This post contains the stories of my Japan trip on day 1, 26 March 2017: from CGK to HKG to NRT, Asakusa.
We arrived in the Soekarno-Hatta International Airport at 20:30 on 25 of March, while our flight was for 00:05 the next date. After we entered the gate, I noticed a LOT of kids. Already my mood was kind of bad. That flight was going to be really noisy. Luckily, our seat were quite far from the kids. Phew. At least I could get some sleep.
When we arrived in Hong Kong International Airport at around 5 o’clock, almost none of the store were opened. I waited until the Starbucks went open at 7 and bought a breakfast croissant with ham and egg and cheese. Why is this not in Indonesia?! Why?!
(This part is annoying and disgusting) I kinda forgot the boarding time but there was something a lot more interesting than (obviously) the boarding time. When people queued, we saw this handsome tall guy in his mid-late 20s that look a lot like Korean actors. We were talking about how handsome he was when I saw his passport. We freakin googled which country that issued the passport and turned out that was a Japanese one. Daym. I was like, “Hey, what if we sat next to him on the airplane?” Guess what, we did! What a magnificent coincidence. Ha! He spoke really good English and had this really charming smile. Sadly he was wearing a wedding ring.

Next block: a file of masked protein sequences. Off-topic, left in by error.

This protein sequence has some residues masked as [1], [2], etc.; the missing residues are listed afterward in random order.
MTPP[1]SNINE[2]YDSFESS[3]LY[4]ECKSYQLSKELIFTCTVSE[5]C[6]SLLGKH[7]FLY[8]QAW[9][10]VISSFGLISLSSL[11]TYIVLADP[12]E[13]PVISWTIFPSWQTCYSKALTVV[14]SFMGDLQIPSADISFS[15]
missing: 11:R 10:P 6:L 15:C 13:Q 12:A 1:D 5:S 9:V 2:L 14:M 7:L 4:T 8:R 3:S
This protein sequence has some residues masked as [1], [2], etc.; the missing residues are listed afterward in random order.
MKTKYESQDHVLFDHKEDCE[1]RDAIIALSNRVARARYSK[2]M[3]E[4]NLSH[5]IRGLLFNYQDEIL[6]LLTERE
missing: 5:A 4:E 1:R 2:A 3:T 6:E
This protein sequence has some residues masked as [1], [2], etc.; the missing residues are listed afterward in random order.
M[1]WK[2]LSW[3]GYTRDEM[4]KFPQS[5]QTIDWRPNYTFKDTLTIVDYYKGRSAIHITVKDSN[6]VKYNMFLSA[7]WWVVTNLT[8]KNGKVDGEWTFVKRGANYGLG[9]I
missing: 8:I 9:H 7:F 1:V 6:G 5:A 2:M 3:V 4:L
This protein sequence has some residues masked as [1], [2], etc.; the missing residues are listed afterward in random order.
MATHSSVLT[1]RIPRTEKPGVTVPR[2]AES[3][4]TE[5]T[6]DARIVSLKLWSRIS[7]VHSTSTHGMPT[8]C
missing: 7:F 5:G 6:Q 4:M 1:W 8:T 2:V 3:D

Upon arriving in Narita International Airport at 14:30, we spent a lot of time getting confused and stuff. After getting out from the immigration booth and took our luggage, first we activated the 7-day JR Pass and reserved our Shinkansen seats for Tokyo-Osaka (31 Mar) and Osaka-Tokyo (6 Mar). Then we bought our train tickets to Asakusa, our first Airbnb location. Anyway I brought one very large suitcase and one small one because I knew I’d be purchasing a lot of snacks throughout the trip. It didn’t seem like a good decision back then. It’s SO DAMN DIFFICULT to carry around 2 suitcases. Moreover, the train system was really confusing. We had to ask the train guys for the directions and which platforms we should wait on and stuff. You get absolutely no information from the ticket when you don’t know the language. My friend, Sonia, (thankfully) knows a little bit of Japanese but those kanjis are a lot on different level. Oh, Japan.
The first thing you’d notice when you enter a regular Japanese train is the amount of advertisements they put on everywhere. It was crazy. There were a lot of writings I didn’t understand, but obviously every inches of ads space were being used. I was really excited that I couldn’t stop looking at the landscape throughout the train ride. There were a lot of aesthetically-shaped houses, lots and lots of street ads, malls and other buildings. “I’m in Japan and I cannot believe this,” the things we said to each other. Oh, and a lot of Japanese people wear surgical masks. I didn’t know why but after looking it up, it’s somewhere between “don’t wanna harm other people with my cold and flu”, “don’t wanna be harmed with others’ cold and flu” and “don’t bother me”. Pretty normal, I guess.
Upon arriving in Asakusa station at around 17:00, we were really devastated because there were no freaking escalators of even lifts. We had to went up and down countless stairs. The weather was like 10 degrees celsius and I was sweating. Imagine that. The moment we finally got out of the station entrance/exit, it was raining (thankfully, not heavily). Couldn’t believe my luck.